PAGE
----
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The Tory abuse of freedom


As the Guardian notes this morning:

The director of public prosecutions is appealing to the supreme court in an ongoing and expensive battle to overturn the acquittal of two protesters found to have acted reasonably in calling Iain Duncan Smith “Tory scum”.

The background to the case is that:

Ruth Wood, 52, and Radical Haslam, 30, were found not guilty in November 2022 of using threatening, abusive or insulting words or behaviour with intent after a two-day trial in Manchester magistrates court.

They had been outside the Midland hotel in Manchester, where the Conservative party annual conference was taking place in October 2021 [and….] separately called him “Tory scum”. Wood added:“Fuck off out of Manchester.”

As was noted in court:

Wood had successfully defended her comments on the grounds that her job working with homeless people in her local community meant she felt very strongly about the impact Conservative party policies were having on people’s lives. Duncan Smith was the work and pensions secretary from 2010 to 2016.

Haslam’s comments were made in a speech in which he cited child poverty, homelessness and a lack of action over the climate emergency as reasons “why people hate you, why people call you scum”. He added: “It doesn’t come out of nowhere. It comes from what you have done to ordinary people’s lives … shame on you, Tory scum.”

As the Guardian then notes:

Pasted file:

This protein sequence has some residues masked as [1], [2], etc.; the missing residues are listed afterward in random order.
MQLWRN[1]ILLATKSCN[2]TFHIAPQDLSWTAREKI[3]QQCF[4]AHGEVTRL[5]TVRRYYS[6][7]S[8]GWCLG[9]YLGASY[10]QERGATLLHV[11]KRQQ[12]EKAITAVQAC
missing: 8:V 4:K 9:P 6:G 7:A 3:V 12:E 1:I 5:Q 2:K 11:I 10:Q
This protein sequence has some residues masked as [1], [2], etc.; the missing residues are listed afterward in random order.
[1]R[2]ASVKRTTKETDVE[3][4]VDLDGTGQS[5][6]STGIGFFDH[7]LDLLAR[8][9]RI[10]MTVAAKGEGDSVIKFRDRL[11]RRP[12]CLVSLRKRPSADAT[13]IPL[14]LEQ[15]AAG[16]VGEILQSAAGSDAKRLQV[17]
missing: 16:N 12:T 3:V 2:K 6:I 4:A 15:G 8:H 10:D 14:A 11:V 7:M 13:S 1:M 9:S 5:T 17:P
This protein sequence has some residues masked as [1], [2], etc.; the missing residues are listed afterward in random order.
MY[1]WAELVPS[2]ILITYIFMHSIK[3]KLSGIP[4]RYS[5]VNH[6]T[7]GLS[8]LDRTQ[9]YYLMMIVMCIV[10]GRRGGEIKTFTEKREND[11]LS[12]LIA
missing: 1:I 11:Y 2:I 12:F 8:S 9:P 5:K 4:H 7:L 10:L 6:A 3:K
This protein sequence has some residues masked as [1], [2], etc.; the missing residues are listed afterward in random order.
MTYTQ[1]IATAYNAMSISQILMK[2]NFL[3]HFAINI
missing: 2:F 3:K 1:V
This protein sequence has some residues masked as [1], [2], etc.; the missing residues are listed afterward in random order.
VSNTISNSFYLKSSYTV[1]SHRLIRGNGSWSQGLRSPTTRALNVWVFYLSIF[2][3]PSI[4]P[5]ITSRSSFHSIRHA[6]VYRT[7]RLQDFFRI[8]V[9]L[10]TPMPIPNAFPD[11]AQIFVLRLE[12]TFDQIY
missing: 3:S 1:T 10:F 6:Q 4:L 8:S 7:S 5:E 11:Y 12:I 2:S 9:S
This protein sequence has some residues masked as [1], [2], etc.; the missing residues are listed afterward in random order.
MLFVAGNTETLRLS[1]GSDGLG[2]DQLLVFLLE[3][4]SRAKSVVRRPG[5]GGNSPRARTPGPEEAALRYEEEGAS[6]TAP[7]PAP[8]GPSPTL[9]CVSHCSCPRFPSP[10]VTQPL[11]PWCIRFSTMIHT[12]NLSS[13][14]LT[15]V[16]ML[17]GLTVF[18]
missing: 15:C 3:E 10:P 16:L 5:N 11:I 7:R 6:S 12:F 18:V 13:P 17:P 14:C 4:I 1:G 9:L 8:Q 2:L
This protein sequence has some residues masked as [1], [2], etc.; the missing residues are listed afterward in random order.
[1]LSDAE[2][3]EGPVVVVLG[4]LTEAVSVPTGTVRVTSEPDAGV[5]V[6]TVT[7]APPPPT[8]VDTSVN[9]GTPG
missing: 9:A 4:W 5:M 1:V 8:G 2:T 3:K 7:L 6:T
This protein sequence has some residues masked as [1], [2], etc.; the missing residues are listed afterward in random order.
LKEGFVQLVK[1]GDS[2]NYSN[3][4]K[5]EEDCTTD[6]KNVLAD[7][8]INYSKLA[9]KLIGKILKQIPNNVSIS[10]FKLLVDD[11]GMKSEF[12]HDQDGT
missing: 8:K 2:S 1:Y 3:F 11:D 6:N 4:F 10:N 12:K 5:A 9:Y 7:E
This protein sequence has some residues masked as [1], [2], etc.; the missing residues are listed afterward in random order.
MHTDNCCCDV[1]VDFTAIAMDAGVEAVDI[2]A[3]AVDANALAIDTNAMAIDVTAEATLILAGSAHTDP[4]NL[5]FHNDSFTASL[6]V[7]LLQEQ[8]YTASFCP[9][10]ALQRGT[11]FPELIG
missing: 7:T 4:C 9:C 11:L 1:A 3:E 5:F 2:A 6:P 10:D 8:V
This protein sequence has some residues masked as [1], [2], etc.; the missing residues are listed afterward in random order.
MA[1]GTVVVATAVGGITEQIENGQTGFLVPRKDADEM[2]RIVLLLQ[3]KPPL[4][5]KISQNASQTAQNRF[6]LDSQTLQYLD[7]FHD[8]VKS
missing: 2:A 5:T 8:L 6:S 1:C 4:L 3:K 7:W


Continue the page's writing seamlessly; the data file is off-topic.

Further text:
In clearing the two protesters, Judge Goldspring, who is also described as the chief magistrate, had noted that “the use of Tory scum was to highlight the policies” of Duncan Smith and that this was relevant to the “reasonableness of the conduct” in relation to the rights of freedom of expression and assembly.

Goldspring added: “The use of those words did not amount to an offence, as in the circumstances it was reasonable.”

The government sought a judicial review of the decision. It was found that the decision involved no fault in law.

So they are now going to the Supreme Court to try to overturn these decisions and make it a crime to call a Tory minister ‘scum’.

They justify this by saying:

We have a duty to ensure that that we understand the reasoning of a court so that we can correctly apply any considerations to future cases and charging decisions. This appeal was pursued because what is required, for all concerned, is clarity and certainty.

There is a technical description for that, which is it is drivel (other words could be used).

The reality is that the Tories want to limit free speech.

The courts would not do it.

Making a justified claim that the Tories are scum is clearly a legal thing to do.

Unless you are a Tory minister, of course, whose aim here is to politicise the Supreme Court, whatever the outcome. Which looks like the actions of Tory enemies of free speech to me.




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